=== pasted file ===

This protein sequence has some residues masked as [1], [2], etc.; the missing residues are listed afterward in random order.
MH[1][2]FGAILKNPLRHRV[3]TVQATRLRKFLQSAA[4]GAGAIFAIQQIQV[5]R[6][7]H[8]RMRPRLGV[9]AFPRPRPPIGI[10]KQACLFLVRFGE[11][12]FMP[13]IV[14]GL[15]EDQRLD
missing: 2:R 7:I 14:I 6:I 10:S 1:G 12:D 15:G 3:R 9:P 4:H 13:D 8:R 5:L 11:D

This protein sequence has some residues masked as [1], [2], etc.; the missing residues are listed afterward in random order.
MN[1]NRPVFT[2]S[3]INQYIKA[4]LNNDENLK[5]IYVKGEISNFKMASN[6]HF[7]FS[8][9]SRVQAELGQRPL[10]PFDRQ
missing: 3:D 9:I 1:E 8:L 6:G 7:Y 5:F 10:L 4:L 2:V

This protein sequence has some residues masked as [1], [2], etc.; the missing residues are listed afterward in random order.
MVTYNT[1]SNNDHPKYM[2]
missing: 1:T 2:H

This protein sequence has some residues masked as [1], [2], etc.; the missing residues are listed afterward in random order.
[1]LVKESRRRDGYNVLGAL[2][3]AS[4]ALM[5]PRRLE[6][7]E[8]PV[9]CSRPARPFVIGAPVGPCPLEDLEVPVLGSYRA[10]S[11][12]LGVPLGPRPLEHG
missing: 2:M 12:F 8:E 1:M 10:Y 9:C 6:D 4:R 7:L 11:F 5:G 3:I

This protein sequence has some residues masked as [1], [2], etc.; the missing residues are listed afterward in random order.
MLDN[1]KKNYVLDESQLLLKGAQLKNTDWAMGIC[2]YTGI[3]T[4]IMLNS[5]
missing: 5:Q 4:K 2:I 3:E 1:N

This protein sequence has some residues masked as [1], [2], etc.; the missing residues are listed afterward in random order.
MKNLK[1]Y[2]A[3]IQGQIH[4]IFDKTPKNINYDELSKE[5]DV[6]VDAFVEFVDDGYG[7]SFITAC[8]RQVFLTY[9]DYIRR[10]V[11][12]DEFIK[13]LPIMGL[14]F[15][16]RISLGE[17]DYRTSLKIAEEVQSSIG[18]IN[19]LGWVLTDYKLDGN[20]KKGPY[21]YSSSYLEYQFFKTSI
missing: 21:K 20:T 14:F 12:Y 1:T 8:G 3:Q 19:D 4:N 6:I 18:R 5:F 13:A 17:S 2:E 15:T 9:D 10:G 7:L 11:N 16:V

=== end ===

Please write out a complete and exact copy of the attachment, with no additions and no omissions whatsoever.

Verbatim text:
This protein sequence has some residues masked as [1], [2], etc.; the missing residues are listed afterward in random order.
MH[1][2]FGAILKNPLRHRV[3]TVQATRLRKFLQSAA[4]GAGAIFAIQQIQV[5]R[6][7]H[8]RMRPRLGV[9]AFPRPRPPIGI[10]KQACLFLVRFGE[11][12]FMP[13]IV[14]GL[15]EDQRLD
missing: 2:R 7:I 14:I 6:I 10:S 1:G 12:D 15:G 3:R 9:P 4:H 13:D 8:R 5:L 11:D

This protein sequence has some residues masked as [1], [2], etc.; the missing residues are listed afterward in random order.
MN[1]NRPVFT[2]S[3]INQYIKA[4]LNNDENLK[5]IYVKGEISNFKMASN[6]HF[7]FS[8][9]SRVQAELGQRPL[10]PFDRQ
missing: 3:D 9:I 1:E 8:L 6:G 7:Y 5:F 10:L 4:L 2:V

This protein sequence has some residues masked as [1], [2], etc.; the missing residues are listed afterward in random order.
MVTYNT[1]SNNDHPKYM[2]
missing: 1:T 2:H

This protein sequence has some residues masked as [1], [2], etc.; the missing residues are listed afterward in random order.
[1]LVKESRRRDGYNVLGAL[2][3]AS[4]ALM[5]PRRLE[6][7]E[8]PV[9]CSRPARPFVIGAPVGPCPLEDLEVPVLGSYRA[10]S[11][12]LGVPLGPRPLEHG
missing: 2:M 12:F 8:E 1:M 10:Y 9:C 6:D 4:R 7:L 11:F 5:G 3:I

This protein sequence has some residues masked as [1], [2], etc.; the missing residues are listed afterward in random order.
MLDN[1]KKNYVLDESQLLLKGAQLKNTDWAMGIC[2]YTGI[3]T[4]IMLNS[5]
missing: 5:Q 4:K 2:I 3:E 1:N

This protein sequence has some residues masked as [1], [2], etc.; the missing residues are listed afterward in random order.
MKNLK[1]Y[2]A[3]IQGQIH[4]IFDKTPKNINYDELSKE[5]DV[6]VDAFVEFVDDGYG[7]SFITAC[8]RQVFLTY[9]DYIRR[10]V[11][12]DEFIK[13]LPIMGL[14]F[15][16]RISLGE[17]DYRTSLKIAEEVQSSIG[18]IN[19]LGWVLTDYKLDGN[20]KKGPY[21]YSSSYLEYQFFKTSI
missing: 21:K 20:T 14:F 12:Y 1:T 8:G 3:Q 19:D 4:N 6:I 18:R 5:F 13:A 17:S 2:E 15:T 9:D 10:G 7:L 11:N 16:V